A Heart and Stroke Foundation researcher has discovered that gene therapy could be useful in treating pulmonary hypertension.
Pulmonary hypertension is a devastating, life-threatening condition, which results in an enlargement of the heart.
"We have discovered an early warning system in a protein called PIM-1," said Dr. Sébastien Bonnet.
"We were surprised to find that the greater the PIM-1 levels, the more severe the pulmonary hypertension in the patient," he added.
PIM-1 also offers the opportunity to move beyond the diagnosis of pulmonary hypertension to treatment. By blocking the PIM-1 protein, researchers were able to reverse the condition.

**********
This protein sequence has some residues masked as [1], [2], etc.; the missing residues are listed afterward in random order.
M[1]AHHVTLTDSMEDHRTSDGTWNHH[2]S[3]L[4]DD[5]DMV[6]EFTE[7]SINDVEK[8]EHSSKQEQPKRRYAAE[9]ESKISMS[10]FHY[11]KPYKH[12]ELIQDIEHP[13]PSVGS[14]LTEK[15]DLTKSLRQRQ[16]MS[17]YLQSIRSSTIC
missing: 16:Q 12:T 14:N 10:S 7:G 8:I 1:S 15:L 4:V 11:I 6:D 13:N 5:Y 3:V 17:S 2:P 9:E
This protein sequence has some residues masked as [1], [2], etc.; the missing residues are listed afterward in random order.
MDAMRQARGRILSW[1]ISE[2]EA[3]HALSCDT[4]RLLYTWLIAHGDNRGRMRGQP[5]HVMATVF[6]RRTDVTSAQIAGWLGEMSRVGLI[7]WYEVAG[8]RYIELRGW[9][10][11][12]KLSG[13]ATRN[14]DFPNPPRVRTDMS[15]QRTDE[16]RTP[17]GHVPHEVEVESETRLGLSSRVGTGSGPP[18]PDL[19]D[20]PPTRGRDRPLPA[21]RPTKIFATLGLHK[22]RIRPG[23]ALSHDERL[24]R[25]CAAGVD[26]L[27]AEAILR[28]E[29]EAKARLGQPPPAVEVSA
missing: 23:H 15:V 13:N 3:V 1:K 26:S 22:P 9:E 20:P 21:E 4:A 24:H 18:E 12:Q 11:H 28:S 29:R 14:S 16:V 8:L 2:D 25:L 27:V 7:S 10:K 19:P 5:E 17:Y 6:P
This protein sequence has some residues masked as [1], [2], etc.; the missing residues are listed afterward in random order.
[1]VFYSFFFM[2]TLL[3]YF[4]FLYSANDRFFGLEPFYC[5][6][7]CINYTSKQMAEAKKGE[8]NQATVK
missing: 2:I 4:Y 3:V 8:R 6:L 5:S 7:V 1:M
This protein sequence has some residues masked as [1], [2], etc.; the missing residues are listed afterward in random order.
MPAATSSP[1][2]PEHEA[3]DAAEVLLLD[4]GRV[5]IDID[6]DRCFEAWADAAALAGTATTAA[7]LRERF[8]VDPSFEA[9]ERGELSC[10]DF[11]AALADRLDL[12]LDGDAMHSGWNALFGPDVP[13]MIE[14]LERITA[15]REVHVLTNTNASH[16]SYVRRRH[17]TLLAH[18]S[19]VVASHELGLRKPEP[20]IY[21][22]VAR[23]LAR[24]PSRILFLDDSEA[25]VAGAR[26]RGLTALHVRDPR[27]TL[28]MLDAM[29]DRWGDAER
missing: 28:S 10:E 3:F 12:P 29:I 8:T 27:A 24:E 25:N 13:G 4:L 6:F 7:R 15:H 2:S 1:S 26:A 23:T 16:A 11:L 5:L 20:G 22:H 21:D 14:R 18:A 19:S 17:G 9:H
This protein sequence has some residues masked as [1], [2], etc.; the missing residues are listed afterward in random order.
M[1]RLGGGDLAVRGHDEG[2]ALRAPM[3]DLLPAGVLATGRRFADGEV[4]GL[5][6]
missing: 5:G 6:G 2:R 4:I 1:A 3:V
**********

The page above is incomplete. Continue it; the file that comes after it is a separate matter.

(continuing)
"We have found that using gene therapy to inhibit the inappropriate activation of this protein is a novel and effective therapy that can reverse the disease altogether," Bonnet said.
Heart and Stroke Foundation spokesperson Dr. Beth Abramson said that patients should pay particular attention to any symptoms like shortness of breath or extreme tiredness.
Pulmonary hypertension is abnormally high blood pressure in the pulmonary arteries, the arteries which carry blood from the heart to the lungs. The condition makes it more difficult for blood to flow to the lungs, causing shortness of breath, fatigue, and swelling of the feet and ankles. It can make everyday tasks almost impossible.